They stormed through the first round, dumping the Pittsburgh Penguins in six games while putting a ridiculous 28 goals past their beleaguered goalies.
And when the Philadelphia Flyers drew the sixth seeded New Jersey Devils in Round 2, many thought it would be a cakewalk for a team that was pegged as the new Stanley Cup favourite.
So much for that.
No, the Flyers are yet another pundit pick that falls by the wayside, with New Jersey eliminating them on Tuesday night in just five games. Philadelphia wasn't just beaten either – it wasn't particularly close, as they were outcoached, outworked and outgoaltended (to invent a word) by none other than a 40-year-old Martin Brodeur.
Was this a case of the Flyers being overrated or the Devils underrated here?
You can make a good argument for a little of both.
The biggest concern coming into this series from a Philadephia perspective was Ilya Bryzgalov, who was wholly uneven against Pittsburgh but managed to be a relative non-factor (until Tuesday's embarrassing gaffe that put the winner in his own net) against the Devils.
Instead, it was a relentless forecheck by the Devils forwards and defensive effort from the unheralded blueline (with a top four of Bryce Salvador, Andy Greene, Marek Zidlicky and Mark Fayne) that proved the difference, with goaltending not playing a particularly large role in their win.
Add in a terrific series for Ilya Kovalchuk, who missed Game 2 with a back injury but still had seven points in the remaining four games, and a rookie-filled Flyers team didn't have a lot of answers for what was coming at them.
(New Jersey is the oldest team in the league this season and that may have been one reason why they seemed so organized and unflappable throughout the series.)
We've seen so many teams in these playoffs advance because they put together a performance that relies on a team game and playing as more than the sum of their parts, and that's what we saw in the Devils here, with 11 different players getting goals and only the fourth line not registering a point among the forwards.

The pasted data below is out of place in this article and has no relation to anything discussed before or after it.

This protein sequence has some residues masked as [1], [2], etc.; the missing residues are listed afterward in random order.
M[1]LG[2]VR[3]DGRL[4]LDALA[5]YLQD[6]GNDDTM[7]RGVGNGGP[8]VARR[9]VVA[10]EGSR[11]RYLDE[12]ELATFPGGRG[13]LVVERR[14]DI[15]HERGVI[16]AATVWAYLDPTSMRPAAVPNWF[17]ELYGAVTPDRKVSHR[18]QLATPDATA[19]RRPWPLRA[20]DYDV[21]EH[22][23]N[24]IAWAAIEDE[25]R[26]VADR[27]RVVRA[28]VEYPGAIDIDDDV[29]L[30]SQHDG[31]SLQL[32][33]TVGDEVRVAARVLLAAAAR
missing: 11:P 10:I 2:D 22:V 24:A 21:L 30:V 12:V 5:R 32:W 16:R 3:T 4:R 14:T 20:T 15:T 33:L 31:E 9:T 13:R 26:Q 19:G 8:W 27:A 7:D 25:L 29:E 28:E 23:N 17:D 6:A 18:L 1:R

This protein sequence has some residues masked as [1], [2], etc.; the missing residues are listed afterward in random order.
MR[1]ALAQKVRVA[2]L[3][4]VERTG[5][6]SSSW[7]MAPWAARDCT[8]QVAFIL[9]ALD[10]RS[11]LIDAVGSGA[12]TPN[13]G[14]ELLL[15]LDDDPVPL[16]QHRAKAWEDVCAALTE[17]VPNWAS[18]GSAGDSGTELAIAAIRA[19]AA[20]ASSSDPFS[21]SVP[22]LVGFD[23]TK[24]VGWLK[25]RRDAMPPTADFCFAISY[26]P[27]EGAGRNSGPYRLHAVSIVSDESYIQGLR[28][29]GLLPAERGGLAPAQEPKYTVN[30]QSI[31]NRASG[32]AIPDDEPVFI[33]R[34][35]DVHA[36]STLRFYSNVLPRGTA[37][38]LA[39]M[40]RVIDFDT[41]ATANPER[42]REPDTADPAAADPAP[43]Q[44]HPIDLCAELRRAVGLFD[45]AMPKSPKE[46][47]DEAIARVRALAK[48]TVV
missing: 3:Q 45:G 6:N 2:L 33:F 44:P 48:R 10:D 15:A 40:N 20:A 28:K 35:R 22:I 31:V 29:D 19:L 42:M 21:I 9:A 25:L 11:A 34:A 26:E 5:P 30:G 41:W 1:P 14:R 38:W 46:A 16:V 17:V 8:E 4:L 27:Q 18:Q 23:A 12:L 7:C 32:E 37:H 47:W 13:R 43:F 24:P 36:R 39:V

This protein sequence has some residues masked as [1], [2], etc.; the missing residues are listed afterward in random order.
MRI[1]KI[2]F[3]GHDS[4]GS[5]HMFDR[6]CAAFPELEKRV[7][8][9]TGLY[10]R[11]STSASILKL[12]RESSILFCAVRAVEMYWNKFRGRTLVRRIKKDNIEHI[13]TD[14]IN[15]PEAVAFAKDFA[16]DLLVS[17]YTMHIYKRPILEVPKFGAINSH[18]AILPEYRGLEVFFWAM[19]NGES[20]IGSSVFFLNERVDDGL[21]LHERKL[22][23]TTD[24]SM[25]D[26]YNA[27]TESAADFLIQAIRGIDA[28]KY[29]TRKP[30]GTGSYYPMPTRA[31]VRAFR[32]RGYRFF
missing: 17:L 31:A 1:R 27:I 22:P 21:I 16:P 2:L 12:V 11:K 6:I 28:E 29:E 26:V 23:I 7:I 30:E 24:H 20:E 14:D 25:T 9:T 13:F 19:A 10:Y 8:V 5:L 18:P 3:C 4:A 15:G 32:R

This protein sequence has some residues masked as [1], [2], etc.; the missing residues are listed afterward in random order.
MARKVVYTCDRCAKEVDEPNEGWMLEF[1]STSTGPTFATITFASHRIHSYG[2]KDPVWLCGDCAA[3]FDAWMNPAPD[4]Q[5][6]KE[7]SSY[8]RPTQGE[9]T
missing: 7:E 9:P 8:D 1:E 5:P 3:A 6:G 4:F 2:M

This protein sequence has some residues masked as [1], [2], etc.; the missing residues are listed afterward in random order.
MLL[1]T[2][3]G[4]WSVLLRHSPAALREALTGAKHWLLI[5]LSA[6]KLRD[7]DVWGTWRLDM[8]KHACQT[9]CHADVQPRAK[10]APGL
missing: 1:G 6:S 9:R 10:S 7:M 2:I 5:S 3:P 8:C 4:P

Philadelphia, meanwhile, looked very much like a team playing without its captain (as Chris Pronger's career remains in doubt due to a concussion), with a blueline so thin coach Peter Laviolette didn't want to turn to his third pairing all that often (hello Andreas Lilja) and a top duo that was worn down over the series.
It was also a very quiet five games for Jaromir Jagr, Sean Couturier and Matt Read, among others, robbing the Flyers of the offensive depth that made them so difficult to deal with in Round 1 and often throughout the season.
The bitterest pill for GM Paul Holmgren and Co. will now be watching both the Los Angeles Kings and Phoenix Coyotes play on in the Western Conference.
The Kings have two controversial ex-Flyers in Mike Richards and Jeff Carter playing a starring role on the same line less than a year after Holmgren shipped both out to make way for Bryzgalov's humongous big contract.
And the Coyotes are just fine thank you minus said goaltender's contributions, as they plucked Mike Smith out of the free agent bargain bin (a two-year deal for $2-million a season) and watched as he put together an MVP campaign that hasn't abated in these playoffs.
A look at what could have been for the Flyers? Sure.
And a warning sign about the dangers of betting big (to the tune of $51-million) on a goalie when the position is so wholly unpredictable that new stars rise (and fall) every season.
Perhaps that's the lesson Philadelphia can take out of all this, even if they're still saddled with another eight years of Bryzgalov's contract that will be all but unmovable until he can singlehandedly win them a few games the way a nearly $6-million goalie should.
All that said, this remains a deep team, one that will have Pronger's salary to dole out to another body to help them improve next season. Reworking the blueline will be Project A for Holmgren, as they were throughly outplayed by the Devils no name crew.
The organization's two main unrestricted free agents in Jagr and Matt Carle could both be moving on as well, adding a couple more holes to consider.
Elsewhere on the roster, this team is still so young up front that there's plenty of room for optimism – and perhaps this series has provided them with a lesson on how long a battle the NHL playoffs really are.
That, however, will be little consolation if Richards and Carter are lifting the Stanley Cup in Kings colours a month from now.